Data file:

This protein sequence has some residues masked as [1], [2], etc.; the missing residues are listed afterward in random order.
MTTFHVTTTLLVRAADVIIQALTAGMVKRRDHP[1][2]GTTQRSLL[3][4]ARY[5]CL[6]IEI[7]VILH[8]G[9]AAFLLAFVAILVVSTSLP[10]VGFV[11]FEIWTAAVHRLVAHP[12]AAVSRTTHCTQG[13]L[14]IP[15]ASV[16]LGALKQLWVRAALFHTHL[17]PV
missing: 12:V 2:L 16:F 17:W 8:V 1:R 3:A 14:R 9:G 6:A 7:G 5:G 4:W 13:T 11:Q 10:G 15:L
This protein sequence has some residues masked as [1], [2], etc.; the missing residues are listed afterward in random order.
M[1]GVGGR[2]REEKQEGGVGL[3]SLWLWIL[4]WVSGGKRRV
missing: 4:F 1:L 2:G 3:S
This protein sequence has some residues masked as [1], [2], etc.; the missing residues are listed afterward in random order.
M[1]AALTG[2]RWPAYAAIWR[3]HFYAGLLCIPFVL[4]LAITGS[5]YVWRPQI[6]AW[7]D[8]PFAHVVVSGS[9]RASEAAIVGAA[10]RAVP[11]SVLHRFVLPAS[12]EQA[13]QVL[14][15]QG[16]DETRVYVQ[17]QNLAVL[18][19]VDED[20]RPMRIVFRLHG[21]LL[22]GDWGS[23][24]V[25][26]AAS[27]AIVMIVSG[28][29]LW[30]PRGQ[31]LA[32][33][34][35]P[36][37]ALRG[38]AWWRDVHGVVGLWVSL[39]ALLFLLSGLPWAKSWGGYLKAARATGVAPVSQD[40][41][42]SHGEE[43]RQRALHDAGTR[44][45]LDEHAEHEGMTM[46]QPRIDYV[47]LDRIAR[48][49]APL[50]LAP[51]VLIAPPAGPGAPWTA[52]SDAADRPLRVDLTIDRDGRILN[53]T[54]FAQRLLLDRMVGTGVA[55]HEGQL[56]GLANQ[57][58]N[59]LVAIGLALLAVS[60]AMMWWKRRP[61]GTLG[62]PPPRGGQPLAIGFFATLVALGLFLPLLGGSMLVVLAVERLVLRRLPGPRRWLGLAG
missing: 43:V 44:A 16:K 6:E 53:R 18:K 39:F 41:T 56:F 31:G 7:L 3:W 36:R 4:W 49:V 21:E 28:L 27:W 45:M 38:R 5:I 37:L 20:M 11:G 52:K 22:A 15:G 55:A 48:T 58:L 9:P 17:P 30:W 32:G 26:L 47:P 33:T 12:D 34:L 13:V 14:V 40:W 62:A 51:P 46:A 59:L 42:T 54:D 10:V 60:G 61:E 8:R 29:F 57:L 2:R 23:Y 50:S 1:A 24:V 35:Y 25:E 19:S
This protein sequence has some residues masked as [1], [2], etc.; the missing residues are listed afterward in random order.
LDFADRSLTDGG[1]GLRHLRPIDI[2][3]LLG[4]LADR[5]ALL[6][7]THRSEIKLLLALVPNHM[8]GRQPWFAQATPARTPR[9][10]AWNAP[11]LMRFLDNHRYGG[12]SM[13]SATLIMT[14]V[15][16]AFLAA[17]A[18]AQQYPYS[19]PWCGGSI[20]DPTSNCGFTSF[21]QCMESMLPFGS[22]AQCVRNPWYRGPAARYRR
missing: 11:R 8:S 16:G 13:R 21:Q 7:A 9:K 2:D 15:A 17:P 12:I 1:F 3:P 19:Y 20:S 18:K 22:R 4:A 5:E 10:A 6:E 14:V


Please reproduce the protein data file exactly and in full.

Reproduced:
This protein sequence has some residues masked as [1], [2], etc.; the missing residues are listed afterward in random order.
MTTFHVTTTLLVRAADVIIQALTAGMVKRRDHP[1][2]GTTQRSLL[3][4]ARY[5]CL[6]IEI[7]VILH[8]G[9]AAFLLAFVAILVVSTSLP[10]VGFV[11]FEIWTAAVHRLVAHP[12]AAVSRTTHCTQG[13]L[14]IP[15]ASV[16]LGALKQLWVRAALFHTHL[17]PV
missing: 12:V 2:L 16:F 17:W 8:V 1:R 3:A 14:R 9:G 6:A 7:G 5:G 4:W 13:T 11:Q 10:G 15:L
This protein sequence has some residues masked as [1], [2], etc.; the missing residues are listed afterward in random order.
M[1]GVGGR[2]REEKQEGGVGL[3]SLWLWIL[4]WVSGGKRRV
missing: 4:F 1:L 2:G 3:S
This protein sequence has some residues masked as [1], [2], etc.; the missing residues are listed afterward in random order.
M[1]AALTG[2]RWPAYAAIWR[3]HFYAGLLCIPFVL[4]LAITGS[5]YVWRPQI[6]AW[7]D[8]PFAHVVVSGS[9]RASEAAIVGAA[10]RAVP[11]SVLHRFVLPAS[12]EQA[13]QVL[14][15]QG[16]DETRVYVQ[17]QNLAVL[18][19]VDED[20]RPMRIVFRLHG[21]LL[22]GDWGS[23][24]V[25][26]AAS[27]AIVMIVSG[28][29]LW[30]PRGQ[31]LA[32][33][34][35]P[36][37]ALRG[38]AWWRDVHGVVGLWVSL[39]ALLFLLSGLPWAKSWGGYLKAARATGVAPVSQD[40][41][42]SHGEE[43]RQRALHDAGTR[44][45]LDEHAEHEGMTM[46]QPRIDYV[47]LDRIAR[48][49]APL[50]LAP[51]VLIAPPAGPGAPWTA[52]SDAADRPLRVDLTIDRDGRILN[53]T[54]FAQRLLLDRMVGTGVA[55]HEGQL[56]GLANQ[57][58]N[59]LVAIGLALLAVS[60]AMMWWKRRP[61]GTLG[62]PPPRGGQPLAIGFFATLVALGLFLPLLGGSMLVVLAVERLVLRRLPGPRRWLGLAG
missing: 43:V 44:A 16:K 6:E 53:R 18:K 39:F 41:T 56:F 31:G 7:L 3:W 36:R 4:W 49:V 21:E 28:L 27:W 45:M 38:R 5:I 37:L 20:M 11:G 52:K 22:A 15:G 55:A 48:T 58:L 9:P 17:P 30:W 32:G 26:L 47:P 33:T 12:D 34:L 13:V 14:V 40:W 62:A 51:P 46:A 59:L 42:T 54:D 10:V 60:G 61:E 8:R 29:F 57:L 2:R 23:Y 50:S 1:A 24:V 35:Y 25:E 19:S
This protein sequence has some residues masked as [1], [2], etc.; the missing residues are listed afterward in random order.
LDFADRSLTDGG[1]GLRHLRPIDI[2][3]LLG[4]LADR[5]ALL[6][7]THRSEIKLLLALVPNHM[8]GRQPWFAQATPARTPR[9][10]AWNAP[11]LMRFLDNHRYGG[12]SM[13]SATLIMT[14]V[15][16]AFLAA[17]A[18]AQQYPYS[19]PWCGGSI[20]DPTSNCGFTSF[21]QCMESMLPFGS[22]AQCVRNPWYRGPAARYRR
missing: 11:R 8:S 16:G 13:R 21:Q 7:A 9:K 2:D 15:A 17:P 12:I 1:F 3:P 19:Y 20:S 18:K 22:R 4:A 5:E 10:A 6:E 14:V